Research fund had growing pains
The Canadian Foundation for Innovation, an $800-million initiative of the federal government to rebuild university research infrastructure, was announced last spring, but the policies and regulations are not always clear, which is frustrating for researchers and university administrators alike.
Concordia's Dean of Graduate Studies and Research Claude Bédard is among them. "It's been pretty tough from the beginning, because they had to take the time to constitute themselves," Bédard said.
As the regulations and policies are invented for the new body and deadlines for applications approach, Bédard likens the process to "shooting at a shifting target." As recently as last week, he attended a meeting between university research administrators and senior Quebec civil servants to clear up some of the ground rules.
Setting up the CFI included appointing administrators. Unfortunately, J. Keith Brimacombe was named president and CEO in September, only to die in mid-December. The senior vice-president, Denis Gagnon, is taking his place for now, although a new president, David W. Strangway, has just been appointed.
Then there was the jurisdictional dispute that arose between the federal and Quebec governments in December. Quebec protested that not only is education a provincial matter, but the CFI's largesse for new projects could involve unexpected costs for universities and research centres that would have to be borne by provincial budgets. These would include the estimated maintenance of new, no doubt expensive, facilities.
The compromise reached was that applications to the CFI by the Quebec universities would go first to the Quebec government, a compromise which seems reasonable, but adds to the bureaucracy.
On the positive side, Bédard said, the unspent $800 million is slowly accruing interest, and could be as much as $1.2 billion over the five years of the CFI program.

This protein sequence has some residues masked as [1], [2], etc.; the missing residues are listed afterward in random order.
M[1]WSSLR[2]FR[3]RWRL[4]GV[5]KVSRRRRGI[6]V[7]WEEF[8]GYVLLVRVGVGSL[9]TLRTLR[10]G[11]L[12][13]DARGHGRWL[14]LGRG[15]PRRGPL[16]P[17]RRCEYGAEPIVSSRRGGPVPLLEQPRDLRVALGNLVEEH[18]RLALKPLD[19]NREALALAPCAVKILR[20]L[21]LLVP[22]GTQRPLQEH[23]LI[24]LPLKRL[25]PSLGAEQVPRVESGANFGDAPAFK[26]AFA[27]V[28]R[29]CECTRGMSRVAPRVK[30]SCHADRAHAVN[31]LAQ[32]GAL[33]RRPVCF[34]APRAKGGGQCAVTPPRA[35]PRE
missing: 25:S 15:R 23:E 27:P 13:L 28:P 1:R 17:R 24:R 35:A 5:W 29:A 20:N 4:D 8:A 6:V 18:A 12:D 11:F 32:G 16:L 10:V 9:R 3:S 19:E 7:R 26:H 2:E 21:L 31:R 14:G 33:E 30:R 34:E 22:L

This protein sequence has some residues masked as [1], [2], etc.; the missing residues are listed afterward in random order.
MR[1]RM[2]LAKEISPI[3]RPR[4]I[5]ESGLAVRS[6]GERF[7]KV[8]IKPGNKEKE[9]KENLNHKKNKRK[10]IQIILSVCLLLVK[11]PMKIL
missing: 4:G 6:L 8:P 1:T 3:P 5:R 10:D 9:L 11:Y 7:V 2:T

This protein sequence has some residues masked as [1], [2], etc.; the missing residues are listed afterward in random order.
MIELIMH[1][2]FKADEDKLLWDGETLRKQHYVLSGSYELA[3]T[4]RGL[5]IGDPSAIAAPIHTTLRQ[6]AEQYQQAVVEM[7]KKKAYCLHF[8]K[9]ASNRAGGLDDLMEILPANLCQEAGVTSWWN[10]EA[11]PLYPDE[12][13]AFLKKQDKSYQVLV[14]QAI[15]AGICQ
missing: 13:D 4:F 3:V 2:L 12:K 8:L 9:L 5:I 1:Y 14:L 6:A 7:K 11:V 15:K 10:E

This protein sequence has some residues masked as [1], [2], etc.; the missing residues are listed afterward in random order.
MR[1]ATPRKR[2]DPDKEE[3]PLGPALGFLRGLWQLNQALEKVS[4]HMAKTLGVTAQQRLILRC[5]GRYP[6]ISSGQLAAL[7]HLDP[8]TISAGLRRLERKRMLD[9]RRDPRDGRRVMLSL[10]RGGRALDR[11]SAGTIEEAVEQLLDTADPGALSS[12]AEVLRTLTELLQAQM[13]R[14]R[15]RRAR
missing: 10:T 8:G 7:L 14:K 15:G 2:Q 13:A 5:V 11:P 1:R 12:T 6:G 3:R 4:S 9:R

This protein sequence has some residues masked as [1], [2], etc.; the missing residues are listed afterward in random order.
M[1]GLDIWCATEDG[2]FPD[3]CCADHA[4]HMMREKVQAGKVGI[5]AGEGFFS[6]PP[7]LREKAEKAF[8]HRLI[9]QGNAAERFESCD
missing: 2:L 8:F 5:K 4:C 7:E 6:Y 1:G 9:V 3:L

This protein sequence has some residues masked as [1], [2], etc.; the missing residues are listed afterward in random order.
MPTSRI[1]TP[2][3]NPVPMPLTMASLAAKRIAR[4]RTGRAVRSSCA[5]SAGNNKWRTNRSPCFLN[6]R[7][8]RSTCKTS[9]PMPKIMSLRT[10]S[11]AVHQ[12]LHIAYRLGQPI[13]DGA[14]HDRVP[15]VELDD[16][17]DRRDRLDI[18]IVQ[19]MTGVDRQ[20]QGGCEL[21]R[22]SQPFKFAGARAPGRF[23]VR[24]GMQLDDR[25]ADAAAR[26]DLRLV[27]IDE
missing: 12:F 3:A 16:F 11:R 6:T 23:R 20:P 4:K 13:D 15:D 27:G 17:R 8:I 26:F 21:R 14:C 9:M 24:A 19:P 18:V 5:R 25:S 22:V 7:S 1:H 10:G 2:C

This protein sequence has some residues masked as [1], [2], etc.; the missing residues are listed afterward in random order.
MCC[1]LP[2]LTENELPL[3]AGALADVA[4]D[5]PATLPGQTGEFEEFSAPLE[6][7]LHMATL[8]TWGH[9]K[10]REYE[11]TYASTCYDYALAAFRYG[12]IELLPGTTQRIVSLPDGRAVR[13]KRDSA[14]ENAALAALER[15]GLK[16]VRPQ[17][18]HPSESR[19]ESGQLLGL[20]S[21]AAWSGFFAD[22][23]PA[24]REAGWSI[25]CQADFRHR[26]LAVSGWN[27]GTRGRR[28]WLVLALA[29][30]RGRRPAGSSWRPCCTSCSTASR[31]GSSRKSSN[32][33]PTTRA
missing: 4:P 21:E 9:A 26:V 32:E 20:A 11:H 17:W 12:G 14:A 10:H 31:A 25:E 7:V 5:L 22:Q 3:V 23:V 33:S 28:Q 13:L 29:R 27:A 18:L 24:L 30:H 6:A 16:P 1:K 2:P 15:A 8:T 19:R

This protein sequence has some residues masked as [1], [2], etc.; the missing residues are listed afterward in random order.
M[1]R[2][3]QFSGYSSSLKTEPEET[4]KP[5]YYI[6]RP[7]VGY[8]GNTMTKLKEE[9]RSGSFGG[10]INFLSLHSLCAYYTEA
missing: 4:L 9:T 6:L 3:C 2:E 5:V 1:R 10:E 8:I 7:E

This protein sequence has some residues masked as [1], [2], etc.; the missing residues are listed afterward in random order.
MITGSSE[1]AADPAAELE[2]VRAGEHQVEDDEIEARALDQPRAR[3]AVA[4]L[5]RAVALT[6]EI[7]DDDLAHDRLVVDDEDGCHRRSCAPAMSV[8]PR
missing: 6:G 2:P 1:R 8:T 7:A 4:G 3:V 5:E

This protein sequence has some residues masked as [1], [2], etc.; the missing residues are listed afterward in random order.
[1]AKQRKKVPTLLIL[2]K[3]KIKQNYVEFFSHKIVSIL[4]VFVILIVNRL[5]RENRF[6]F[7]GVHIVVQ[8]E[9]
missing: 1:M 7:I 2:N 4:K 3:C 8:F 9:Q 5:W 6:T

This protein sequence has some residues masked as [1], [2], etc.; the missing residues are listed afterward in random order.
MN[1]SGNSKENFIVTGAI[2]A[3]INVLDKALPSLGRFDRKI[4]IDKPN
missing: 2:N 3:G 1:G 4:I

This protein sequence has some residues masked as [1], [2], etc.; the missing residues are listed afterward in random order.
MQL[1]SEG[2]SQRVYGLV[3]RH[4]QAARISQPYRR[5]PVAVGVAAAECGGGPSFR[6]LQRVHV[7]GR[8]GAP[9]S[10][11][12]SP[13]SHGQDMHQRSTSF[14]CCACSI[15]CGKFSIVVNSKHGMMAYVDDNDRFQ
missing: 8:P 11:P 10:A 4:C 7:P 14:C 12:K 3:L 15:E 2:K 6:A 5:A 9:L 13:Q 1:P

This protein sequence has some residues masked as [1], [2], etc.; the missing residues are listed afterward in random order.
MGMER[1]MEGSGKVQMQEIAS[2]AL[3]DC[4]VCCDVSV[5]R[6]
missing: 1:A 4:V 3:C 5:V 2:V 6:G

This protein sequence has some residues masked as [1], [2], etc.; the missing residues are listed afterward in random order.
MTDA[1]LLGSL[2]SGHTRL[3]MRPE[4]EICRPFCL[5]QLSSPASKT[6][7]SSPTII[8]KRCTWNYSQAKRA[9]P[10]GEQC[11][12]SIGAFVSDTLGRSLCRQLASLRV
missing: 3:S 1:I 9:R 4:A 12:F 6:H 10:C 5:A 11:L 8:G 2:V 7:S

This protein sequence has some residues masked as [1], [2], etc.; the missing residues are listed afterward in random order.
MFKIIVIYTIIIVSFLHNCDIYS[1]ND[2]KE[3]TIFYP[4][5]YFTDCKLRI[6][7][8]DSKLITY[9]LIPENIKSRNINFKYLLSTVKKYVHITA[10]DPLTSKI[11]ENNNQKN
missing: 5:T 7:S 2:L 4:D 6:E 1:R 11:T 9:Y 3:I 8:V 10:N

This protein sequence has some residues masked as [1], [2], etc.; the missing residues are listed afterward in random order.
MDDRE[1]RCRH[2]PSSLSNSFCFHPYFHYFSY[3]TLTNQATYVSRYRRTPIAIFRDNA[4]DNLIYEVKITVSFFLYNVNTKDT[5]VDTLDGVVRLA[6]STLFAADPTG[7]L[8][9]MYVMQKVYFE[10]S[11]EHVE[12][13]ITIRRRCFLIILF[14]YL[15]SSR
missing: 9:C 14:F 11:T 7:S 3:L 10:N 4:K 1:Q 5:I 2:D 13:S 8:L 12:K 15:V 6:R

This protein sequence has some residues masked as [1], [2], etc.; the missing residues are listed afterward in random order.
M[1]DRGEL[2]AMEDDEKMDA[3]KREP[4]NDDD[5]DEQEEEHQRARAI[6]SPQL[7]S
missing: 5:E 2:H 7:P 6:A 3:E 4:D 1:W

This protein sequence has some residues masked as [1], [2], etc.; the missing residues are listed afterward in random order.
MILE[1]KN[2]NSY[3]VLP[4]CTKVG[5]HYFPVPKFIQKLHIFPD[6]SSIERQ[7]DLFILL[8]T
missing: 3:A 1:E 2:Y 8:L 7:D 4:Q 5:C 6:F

Share of the fund
Each institution's share of the fund is estimated on the basis of its grants from the three major federal research-funding agencies (NSERC, SSHERC and MRC). Quebec should get slightly more than its population would warrant, because it gets more research dollars per capita (30 per cent, versus only 24 per cent of the population).
While the bureaucracy has been a headache, Bédard admits that the new CFI project has given added rigour to planning. "We have had academic planning, the master space plan for the Quebec government, now CFI -- but we are dovetailing them all," he said.
"In addition, CFI is asking for an institutional research plan. We have never been asked for this before. And in the light of so many early retirements and the hiring of new faculty, we have new opportunities on a considerable scale."
Drawing up a research plan will identify our strengths, determine our future path, and then help us strategically hire professors who fit that research profile. "And if we plan to go into an area in a big way, we have to build in continuity, and make sure it survives the career of one professor.
"We are now hiring young people who may change the face of this institution," Bédard said.